“I’VE ALWAYS BEEN A FAN OF
BRITISH BASS PLAYERS
John Taylor, Stuart Zender, and Chris Wolstenholme,” says Canadian
Olivier Doyon, “but I didn’t know much about John
Deacon’s bass playing until
I started digging into the Queen repertoire for gigging with the Queen Extrava-
ganza.” The keyboardist in Doyon’s ’80s revival
band Karma Kameleons hipped him
to online auditions for the official Queen tribute band directed by drummer
Taylor. Doyon landed the gig and was performing with Taylor and Brian May on
American Idol in a fl ash.
Have you ever met John Deacon?
No. He retired from the music business a long time ago and gave Roger and Brian
his blessing to continue without him.
What discoveries about Deacon’s playing
I was impressed by his versatility, and surprised by his melodicism. He
“You’re My Best Friend,” and his bass line is
melodic throughout the entire
he blends in with the band so well that you don’t hear everything he
listen closely. Another impressive tune that’s worth a close listen
Mercury’s composition “The Millionaire Waltz,”
especially the piano-and-bass
Deacon’s counterpoint complements Freddie’s piano part so
well; it’s a challenging
melodic part to play steadily at that brisk tempo without any drums to lean on.
Do you have any other obscure
The funky bass on “The Invisible Man” is cool because
it’s very precise and
It sounds a lot like a synthesizer, but it’s actually Deacon playing
guitar. It’s probably a Music Man StingRay, which he was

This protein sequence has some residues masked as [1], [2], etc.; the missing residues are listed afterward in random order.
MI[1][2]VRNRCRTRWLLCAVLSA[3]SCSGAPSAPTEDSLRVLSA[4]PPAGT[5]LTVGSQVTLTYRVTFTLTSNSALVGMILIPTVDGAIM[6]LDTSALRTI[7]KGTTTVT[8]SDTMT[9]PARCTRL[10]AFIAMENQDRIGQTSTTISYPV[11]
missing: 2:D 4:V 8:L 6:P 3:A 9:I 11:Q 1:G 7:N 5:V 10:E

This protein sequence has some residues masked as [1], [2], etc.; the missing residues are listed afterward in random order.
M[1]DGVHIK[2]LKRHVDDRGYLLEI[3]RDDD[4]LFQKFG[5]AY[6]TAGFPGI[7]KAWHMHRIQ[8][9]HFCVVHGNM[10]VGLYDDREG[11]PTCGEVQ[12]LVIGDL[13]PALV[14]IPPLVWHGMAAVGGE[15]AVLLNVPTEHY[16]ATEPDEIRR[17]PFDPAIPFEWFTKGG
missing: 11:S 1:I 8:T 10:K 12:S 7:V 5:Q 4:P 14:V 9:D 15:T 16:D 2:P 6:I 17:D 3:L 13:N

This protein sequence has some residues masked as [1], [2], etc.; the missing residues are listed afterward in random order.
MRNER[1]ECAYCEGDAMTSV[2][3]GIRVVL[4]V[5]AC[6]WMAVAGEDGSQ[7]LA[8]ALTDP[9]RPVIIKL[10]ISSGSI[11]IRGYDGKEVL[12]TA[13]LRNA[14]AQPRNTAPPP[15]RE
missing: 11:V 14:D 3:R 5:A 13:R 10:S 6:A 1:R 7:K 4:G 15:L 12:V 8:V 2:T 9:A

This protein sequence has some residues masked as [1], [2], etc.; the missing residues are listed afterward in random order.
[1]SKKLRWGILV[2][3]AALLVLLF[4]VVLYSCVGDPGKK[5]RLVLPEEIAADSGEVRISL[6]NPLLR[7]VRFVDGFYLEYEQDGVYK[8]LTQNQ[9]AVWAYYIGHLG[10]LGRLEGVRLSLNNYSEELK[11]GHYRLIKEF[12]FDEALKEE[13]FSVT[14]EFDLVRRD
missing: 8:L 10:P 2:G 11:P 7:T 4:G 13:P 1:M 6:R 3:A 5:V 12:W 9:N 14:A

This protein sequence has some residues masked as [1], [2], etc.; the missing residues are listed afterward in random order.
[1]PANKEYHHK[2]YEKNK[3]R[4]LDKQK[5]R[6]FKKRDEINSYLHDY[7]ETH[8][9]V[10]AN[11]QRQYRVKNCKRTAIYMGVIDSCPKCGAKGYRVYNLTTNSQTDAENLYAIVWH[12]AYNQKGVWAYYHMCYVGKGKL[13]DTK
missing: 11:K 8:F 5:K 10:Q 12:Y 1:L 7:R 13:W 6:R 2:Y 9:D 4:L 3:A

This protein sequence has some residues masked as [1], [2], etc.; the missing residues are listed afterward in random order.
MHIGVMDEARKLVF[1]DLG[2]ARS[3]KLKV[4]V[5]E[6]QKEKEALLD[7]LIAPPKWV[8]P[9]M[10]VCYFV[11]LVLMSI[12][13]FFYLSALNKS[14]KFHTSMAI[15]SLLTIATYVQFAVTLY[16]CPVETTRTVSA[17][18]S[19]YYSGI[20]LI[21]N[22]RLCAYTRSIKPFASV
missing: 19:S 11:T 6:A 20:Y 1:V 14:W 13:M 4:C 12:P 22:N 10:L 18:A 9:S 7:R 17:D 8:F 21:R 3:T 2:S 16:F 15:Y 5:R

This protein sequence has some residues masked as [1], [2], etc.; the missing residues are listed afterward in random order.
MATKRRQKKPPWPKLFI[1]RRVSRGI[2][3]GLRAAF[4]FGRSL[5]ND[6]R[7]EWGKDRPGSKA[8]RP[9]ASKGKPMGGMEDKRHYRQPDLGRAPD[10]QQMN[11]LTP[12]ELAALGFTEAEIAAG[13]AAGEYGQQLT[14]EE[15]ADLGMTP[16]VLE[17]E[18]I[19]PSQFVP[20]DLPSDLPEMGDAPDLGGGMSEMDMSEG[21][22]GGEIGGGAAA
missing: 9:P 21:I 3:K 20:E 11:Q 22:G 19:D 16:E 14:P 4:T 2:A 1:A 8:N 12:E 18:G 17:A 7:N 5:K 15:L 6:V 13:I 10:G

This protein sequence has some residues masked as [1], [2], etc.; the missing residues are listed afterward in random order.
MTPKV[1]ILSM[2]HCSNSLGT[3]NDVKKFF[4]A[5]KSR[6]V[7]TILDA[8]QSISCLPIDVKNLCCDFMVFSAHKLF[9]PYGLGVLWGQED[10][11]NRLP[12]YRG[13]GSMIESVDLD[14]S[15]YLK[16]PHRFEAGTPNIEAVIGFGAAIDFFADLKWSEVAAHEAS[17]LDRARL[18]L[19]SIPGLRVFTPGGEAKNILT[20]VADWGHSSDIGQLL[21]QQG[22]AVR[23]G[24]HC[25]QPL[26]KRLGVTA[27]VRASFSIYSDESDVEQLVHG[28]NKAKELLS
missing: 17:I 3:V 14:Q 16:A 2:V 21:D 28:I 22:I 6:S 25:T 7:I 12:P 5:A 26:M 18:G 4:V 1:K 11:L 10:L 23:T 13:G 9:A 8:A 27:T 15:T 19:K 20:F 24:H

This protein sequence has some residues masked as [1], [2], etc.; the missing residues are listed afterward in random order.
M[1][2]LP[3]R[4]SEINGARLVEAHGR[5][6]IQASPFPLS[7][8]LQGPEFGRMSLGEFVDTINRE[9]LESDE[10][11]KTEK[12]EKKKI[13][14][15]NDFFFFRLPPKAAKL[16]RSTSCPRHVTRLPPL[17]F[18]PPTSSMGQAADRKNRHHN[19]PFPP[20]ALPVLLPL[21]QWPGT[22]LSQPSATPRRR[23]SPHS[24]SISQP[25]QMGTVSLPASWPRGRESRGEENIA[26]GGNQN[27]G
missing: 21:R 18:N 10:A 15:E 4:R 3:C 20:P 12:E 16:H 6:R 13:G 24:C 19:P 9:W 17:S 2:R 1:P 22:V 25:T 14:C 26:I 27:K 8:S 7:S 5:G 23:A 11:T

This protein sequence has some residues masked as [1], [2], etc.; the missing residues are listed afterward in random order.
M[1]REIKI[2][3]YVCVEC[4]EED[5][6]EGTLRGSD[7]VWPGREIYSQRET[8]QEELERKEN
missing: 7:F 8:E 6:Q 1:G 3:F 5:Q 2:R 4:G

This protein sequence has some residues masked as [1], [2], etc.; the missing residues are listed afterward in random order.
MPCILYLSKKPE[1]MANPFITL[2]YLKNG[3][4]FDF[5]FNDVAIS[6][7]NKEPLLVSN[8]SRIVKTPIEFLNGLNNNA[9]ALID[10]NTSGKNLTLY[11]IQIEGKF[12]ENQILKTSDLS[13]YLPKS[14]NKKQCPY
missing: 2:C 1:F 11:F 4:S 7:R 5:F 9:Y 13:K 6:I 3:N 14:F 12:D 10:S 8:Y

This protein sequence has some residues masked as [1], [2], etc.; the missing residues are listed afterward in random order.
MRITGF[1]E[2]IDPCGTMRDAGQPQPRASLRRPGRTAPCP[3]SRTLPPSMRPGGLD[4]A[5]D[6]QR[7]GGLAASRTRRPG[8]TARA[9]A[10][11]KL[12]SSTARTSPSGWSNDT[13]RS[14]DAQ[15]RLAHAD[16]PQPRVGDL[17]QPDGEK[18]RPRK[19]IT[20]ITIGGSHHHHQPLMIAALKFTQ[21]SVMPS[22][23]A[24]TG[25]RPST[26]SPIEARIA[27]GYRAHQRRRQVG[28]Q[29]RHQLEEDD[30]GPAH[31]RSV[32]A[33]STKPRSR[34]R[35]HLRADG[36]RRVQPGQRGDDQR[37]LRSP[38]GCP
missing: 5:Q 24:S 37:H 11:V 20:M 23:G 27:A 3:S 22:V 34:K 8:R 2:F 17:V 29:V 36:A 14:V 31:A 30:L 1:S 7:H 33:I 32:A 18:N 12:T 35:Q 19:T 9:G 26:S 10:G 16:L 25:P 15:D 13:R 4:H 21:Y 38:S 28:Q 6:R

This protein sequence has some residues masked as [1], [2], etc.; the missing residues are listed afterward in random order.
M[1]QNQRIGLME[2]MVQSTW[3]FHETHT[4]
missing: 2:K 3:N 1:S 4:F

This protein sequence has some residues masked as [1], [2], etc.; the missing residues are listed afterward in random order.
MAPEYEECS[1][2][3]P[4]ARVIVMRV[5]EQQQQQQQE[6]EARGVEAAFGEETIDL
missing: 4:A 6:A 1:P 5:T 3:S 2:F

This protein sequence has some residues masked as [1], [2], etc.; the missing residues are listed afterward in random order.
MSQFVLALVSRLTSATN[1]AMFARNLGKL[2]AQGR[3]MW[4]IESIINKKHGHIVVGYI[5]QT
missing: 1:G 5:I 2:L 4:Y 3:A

known to use at the time. The part reminds me
of something that Bernard Edwards would have
played with Chic during the disco era, and the
tone is something you’d expect in an ’80s synth
pop tune. It’s nothing like Queen’s rock anthems.
It’s amazing that Deacon could sound so different
and be so funky.
Speaking of funky cool Queen tunes, what do
you know about “Dragon Attack”?
Based on what I’ve heard from Roger and others,
“Dragon Attack” came from a jam and was recorded
on the spot in the studio. Wow! The way Deacon
improvises around the main line when he’s featured
in the middle of the tune, and, well, the contributions from the whole band
demonstrate that they
all knew their stuff really well.
Does Deacon get the credit he
He’s highly underrated. John Deacon doesn’t
necessarily come to mind when you ask people to
name their favorite bass player. He’s a low-profile
guy; he was always in the shadows, but his playing
was as important as any other musician in Queen.
John Deacon is one of the players who brought
the Fender Precision Bass to the forefront in the
’70s—just as James Jamerson did in the
Fender Precision Bass with
Bare Knuckle pickups,
Squier Vintage Modiﬁed
Jazz Bass ’77
Rig ’70s Ampeg SVT,
Ampeg 8x10 cabinet
Strings Elixir (.050–.105)